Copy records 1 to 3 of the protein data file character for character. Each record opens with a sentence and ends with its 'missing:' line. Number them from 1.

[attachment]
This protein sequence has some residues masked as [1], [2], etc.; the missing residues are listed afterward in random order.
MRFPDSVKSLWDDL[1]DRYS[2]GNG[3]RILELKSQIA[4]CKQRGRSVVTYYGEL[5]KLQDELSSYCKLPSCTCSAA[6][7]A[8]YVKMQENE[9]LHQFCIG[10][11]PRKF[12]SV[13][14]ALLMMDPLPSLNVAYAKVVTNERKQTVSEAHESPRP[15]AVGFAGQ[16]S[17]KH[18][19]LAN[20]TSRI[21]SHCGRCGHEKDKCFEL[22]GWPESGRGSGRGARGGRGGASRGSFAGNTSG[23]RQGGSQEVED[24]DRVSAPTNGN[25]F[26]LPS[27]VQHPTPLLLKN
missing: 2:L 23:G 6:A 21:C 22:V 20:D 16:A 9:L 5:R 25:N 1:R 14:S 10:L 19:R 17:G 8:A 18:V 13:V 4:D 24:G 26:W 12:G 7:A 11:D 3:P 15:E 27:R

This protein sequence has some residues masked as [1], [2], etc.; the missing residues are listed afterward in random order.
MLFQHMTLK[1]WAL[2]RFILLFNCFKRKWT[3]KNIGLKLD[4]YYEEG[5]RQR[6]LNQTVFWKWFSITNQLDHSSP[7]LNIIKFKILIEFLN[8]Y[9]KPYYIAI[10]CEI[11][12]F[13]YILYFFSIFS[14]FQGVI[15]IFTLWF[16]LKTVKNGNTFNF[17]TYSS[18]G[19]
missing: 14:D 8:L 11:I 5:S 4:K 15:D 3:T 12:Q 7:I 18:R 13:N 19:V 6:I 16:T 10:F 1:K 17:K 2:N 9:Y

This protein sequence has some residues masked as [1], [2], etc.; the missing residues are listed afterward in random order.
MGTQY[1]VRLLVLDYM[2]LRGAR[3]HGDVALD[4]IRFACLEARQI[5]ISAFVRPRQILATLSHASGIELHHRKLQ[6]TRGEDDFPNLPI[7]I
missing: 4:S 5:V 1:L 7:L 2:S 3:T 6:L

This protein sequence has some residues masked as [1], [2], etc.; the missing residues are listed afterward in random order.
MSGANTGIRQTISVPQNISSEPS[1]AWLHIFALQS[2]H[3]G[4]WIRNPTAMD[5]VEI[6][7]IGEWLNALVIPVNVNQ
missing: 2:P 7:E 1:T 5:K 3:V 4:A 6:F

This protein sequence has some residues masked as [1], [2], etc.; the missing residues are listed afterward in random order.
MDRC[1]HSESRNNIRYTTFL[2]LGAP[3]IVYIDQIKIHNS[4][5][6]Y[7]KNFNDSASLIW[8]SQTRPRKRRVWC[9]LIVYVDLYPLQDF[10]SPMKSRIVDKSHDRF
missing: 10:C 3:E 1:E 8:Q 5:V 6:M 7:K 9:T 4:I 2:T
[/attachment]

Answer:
This protein sequence has some residues masked as [1], [2], etc.; the missing residues are listed afterward in random order.
MRFPDSVKSLWDDL[1]DRYS[2]GNG[3]RILELKSQIA[4]CKQRGRSVVTYYGEL[5]KLQDELSSYCKLPSCTCSAA[6][7]A[8]YVKMQENE[9]LHQFCIG[10][11]PRKF[12]SV[13][14]ALLMMDPLPSLNVAYAKVVTNERKQTVSEAHESPRP[15]AVGFAGQ[16]S[17]KH[18][19]LAN[20]TSRI[21]SHCGRCGHEKDKCFEL[22]GWPESGRGSGRGARGGRGGASRGSFAGNTSG[23]RQGGSQEVED[24]DRVSAPTNGN[25]F[26]LPS[27]VQHPTPLLLKN
missing: 2:L 23:G 6:A 21:C 22:V 20:D 16:A 9:L 5:R 25:N 1:R 14:S 10:L 19:R 17:G 8:A 18:V 13:V 4:D 24:G 26:W 12:G 7:A 11:D 3:P 15:E 27:R

This protein sequence has some residues masked as [1], [2], etc.; the missing residues are listed afterward in random order.
MLFQHMTLK[1]WAL[2]RFILLFNCFKRKWT[3]KNIGLKLD[4]YYEEG[5]RQR[6]LNQTVFWKWFSITNQLDHSSP[7]LNIIKFKILIEFLN[8]Y[9]KPYYIAI[10]CEI[11][12]F[13]YILYFFSIFS[14]FQGVI[15]IFTLWF[16]LKTVKNGNTFNF[17]TYSS[18]G[19]
missing: 14:D 8:L 11:I 5:S 4:K 15:D 3:T 12:Q 7:I 18:R 13:N 19:V 6:I 16:T 10:F 1:K 17:K 2:N 9:Y

This protein sequence has some residues masked as [1], [2], etc.; the missing residues are listed afterward in random order.
MGTQY[1]VRLLVLDYM[2]LRGAR[3]HGDVALD[4]IRFACLEARQI[5]ISAFVRPRQILATLSHASGIELHHRKLQ[6]TRGEDDFPNLPI[7]I
missing: 4:S 5:V 1:L 7:L 2:S 3:T 6:L